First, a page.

Brian Staveley’s hit 2014 fantasy novel, The Emperor’s Blades, is continued in its exciting and immense sequel, The Providence of Fire. I say it’s exciting, because there are an impressive amount of times the book keeps you at the edge of your seat, and I mention it’s immense due to the sheer scope of the novel, pushing out the tight confines of the adventures of the first book. But excitement doesn’t always turn out the way you think it should, and immensity doesn’t always make a novel better – even a fantasy epic like the Chronicle of the Unhewn Throne. Spoilers throughout.
We are thrown right back into the story directly where the last book left off. Kaden, trained by the Shin monks is off to seek the Ishien, another sect of monks whose grasp of the Csestriim vaniate is extremely different, and he hopes to find help with them in some fashion, despite all warnings from his teammates. Valyn and his Kettral unit aid him to an extent until their paths diverge and he heads back to Annur to seek out Adare. And Adare, after finding out that she’s been sleeping with the guy that killed her father, decides to run off and find help elsewhere. But from here on out the plot feels a bit off. As if Staveley had other plans for this book and changed them at the last minute.
The way the story was headed by the end of The Emperor’s Blades left us with reasonable expectations of what we can come to expect from this sequel, but it doesn’t fulfill any of those expectations. And that’s not necessarily a bad thing, as throwing your reader off is the nature of making a story captivating page after page. But there were several moments I felt let down by the total tonal shift this book portrayed. “Oh okay, so the Ishien aren’t actually going to help them, Kaden’s visit was totally a waste of time, and now they’re after them.” “Hmm, Adare could’ve really done something cool and useful with the knowledge of the kenerang’s betrayal and now she’s running away to… get an army of people she just disbanded?” “So Valyn’s entire arc was ruined because Pyrre couldn’t keep her knives to herself?” “Where did this war just come from?”
That said, the way the story shaped up, despite the events and the way they played out, was actually very cool. I love the addition of the Atmani still being around, and the fact that the gods are represented much like humans are. Triste’s arc was fascinating and horrifying at the same time. I feel terrible for her, but I’m still loving each scene she’s in – she’s good to keep around. I even learned to like the fact that this war that came out of nowhere was just a bunch of awesome. A lot of the book relied on awesome, and that’s a serious strength in this series.
Staveley’s ability to realistically worldbuild and create an empire that totally feels believable is one of the best parts about the series altogether. There are very few fantasy clichés present, and the ones that do exist are pulled off with finesse.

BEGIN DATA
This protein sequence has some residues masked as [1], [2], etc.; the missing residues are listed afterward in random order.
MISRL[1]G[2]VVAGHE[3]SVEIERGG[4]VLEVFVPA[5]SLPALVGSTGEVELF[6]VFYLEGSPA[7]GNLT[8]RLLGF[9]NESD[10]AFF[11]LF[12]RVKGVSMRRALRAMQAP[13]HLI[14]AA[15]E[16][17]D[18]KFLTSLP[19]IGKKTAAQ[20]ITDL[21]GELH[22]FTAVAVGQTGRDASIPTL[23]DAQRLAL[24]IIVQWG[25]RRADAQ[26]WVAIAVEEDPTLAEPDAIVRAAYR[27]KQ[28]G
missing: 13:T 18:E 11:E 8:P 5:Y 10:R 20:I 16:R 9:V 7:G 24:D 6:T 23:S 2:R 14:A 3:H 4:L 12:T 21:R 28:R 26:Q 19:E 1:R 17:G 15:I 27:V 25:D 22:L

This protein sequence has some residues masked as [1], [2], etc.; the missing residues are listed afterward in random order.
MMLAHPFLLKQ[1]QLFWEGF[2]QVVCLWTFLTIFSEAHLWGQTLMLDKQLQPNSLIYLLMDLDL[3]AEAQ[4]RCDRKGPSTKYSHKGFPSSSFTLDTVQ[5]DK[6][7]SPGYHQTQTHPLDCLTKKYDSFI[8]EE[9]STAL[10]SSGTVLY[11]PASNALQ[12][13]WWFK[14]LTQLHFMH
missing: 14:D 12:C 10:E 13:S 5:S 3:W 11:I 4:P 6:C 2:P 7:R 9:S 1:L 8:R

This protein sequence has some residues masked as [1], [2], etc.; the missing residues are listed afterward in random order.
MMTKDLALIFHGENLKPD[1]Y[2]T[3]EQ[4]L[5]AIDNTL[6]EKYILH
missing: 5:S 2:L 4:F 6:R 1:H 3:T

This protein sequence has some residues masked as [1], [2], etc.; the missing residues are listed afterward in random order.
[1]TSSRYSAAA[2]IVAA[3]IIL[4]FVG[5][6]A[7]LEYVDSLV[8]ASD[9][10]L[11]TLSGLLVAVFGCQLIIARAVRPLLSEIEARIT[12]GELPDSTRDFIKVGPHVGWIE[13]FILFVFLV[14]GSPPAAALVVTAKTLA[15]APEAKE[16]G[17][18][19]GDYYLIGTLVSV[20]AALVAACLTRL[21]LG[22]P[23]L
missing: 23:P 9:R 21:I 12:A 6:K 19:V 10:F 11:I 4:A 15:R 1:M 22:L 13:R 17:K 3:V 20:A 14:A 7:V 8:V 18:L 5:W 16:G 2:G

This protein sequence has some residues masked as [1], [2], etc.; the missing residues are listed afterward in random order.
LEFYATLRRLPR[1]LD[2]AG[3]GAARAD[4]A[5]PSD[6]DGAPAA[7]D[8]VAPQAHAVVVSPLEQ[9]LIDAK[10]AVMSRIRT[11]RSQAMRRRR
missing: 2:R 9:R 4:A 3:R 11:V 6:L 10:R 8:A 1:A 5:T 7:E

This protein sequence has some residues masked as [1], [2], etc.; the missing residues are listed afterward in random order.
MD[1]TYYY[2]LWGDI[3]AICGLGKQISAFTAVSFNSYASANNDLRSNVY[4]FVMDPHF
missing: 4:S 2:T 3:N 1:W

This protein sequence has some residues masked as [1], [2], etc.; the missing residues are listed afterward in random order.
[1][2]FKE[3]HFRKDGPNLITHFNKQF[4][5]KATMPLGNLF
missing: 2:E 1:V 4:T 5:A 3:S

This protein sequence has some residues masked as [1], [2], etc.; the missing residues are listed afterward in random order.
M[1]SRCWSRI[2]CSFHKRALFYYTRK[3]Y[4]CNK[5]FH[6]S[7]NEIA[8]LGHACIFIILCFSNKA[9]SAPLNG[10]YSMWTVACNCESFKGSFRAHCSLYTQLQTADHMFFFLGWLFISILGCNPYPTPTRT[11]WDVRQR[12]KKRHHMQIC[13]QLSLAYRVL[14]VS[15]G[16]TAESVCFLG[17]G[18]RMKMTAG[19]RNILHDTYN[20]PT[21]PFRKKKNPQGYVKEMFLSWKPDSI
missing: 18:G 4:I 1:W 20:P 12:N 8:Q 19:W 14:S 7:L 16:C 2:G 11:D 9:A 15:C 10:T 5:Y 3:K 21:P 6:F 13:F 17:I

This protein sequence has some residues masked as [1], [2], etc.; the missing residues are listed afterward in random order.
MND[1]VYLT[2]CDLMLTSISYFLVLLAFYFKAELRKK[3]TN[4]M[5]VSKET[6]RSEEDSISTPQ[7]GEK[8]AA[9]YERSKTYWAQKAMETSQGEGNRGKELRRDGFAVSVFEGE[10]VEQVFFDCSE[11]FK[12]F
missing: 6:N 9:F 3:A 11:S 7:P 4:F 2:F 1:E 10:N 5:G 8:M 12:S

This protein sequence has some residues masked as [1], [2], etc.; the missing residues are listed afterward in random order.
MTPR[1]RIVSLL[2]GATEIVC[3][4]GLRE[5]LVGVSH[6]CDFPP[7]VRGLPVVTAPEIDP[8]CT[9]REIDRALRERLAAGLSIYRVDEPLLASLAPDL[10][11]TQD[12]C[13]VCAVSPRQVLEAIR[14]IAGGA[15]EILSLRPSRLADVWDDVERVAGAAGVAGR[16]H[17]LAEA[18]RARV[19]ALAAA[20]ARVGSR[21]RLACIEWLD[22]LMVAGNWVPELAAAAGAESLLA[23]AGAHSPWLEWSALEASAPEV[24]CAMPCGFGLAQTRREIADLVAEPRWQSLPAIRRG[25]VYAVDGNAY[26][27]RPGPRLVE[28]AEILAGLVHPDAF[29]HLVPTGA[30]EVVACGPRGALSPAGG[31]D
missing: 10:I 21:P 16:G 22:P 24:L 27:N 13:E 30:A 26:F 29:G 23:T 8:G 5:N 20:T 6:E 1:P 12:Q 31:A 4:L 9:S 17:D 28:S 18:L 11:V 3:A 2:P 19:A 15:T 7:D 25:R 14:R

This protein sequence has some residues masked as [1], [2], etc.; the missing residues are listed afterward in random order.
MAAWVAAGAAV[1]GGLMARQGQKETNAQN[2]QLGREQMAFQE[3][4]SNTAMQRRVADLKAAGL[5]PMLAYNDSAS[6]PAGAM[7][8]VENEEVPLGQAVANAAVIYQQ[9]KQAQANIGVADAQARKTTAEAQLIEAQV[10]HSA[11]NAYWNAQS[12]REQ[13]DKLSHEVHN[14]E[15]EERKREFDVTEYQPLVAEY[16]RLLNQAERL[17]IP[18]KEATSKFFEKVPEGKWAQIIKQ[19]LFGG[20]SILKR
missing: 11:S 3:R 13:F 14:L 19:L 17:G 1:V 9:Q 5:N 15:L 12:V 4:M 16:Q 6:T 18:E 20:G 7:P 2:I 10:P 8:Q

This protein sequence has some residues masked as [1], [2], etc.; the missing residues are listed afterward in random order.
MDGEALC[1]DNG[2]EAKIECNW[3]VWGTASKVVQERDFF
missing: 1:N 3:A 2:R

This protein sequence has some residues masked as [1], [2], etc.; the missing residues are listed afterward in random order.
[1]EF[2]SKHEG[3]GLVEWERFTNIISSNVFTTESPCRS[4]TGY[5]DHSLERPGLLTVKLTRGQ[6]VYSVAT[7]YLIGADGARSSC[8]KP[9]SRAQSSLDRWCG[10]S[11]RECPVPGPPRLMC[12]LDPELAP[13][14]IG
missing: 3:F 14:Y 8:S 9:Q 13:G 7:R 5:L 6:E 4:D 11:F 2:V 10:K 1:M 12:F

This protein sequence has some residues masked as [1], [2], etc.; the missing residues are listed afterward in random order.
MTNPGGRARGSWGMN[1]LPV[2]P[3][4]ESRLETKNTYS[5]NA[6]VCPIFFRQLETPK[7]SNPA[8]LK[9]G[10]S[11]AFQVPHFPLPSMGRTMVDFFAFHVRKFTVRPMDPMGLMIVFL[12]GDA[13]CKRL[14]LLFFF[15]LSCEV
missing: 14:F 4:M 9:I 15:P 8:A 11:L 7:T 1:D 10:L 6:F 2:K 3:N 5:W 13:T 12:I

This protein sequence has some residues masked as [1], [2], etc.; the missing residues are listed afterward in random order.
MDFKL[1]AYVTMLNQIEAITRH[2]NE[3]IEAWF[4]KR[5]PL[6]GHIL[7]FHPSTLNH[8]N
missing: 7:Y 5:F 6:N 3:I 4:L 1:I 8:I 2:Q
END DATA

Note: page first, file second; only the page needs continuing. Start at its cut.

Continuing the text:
Something I didn’t much like? The fact that near the end characters are only introduced when they’re convenient for the plot to go in the direction Staveley wishes they do. This happens primarily in Kaden’s POV, particularly when he gets back to Annur. Most of the characters from this point on were far too convenient for the furtherment of the plot for me to take seriously. The First Speaker? The Council of nobles? Even Triste’s mother. Would they have been introduced if the story didn’t have Kaden attempting to form a Republic? And whoa, where did that come from? That was such a random choice of actions for Kaden to make on the fly! Sure, he didn’t want to rule. But I just couldn’t buy the fact that he would just randomly give all of his family’s enemies power.
Gwenna’s point of view was a refreshing alternative to Adare’s nauseating one. We actually get some real character development for her and the other Kettral woman with her, including Pyrre. Her POV is interesting as it shows how she becomes humbled through some of the events she is made to endure, and that only makes her a stronger character. Adare on the other hand is hands down the worst character in the series. She’s rash, she’s emotional, and she’s given far too much power. Adare’s like Sansa Stark if she were running an army. Just a mess.
The book plays on the fact that each character’s actions are perceived differently from ones vantage point to another. Kaden thinks his sister usurped their father. Adare thinks Valyn is a traitor. And so on. This would be okay if the characters actually had time to talk it out at some point in the novel with each other. But they don’t get that privelege, and if they do it’s not a sufficient enough conversation. This gets really frustrating, especially with the imbecility of Adare ruining the ending to an eye-rolling degree. All-in-all, the book is still extremely good. But not the sequel I wanted.
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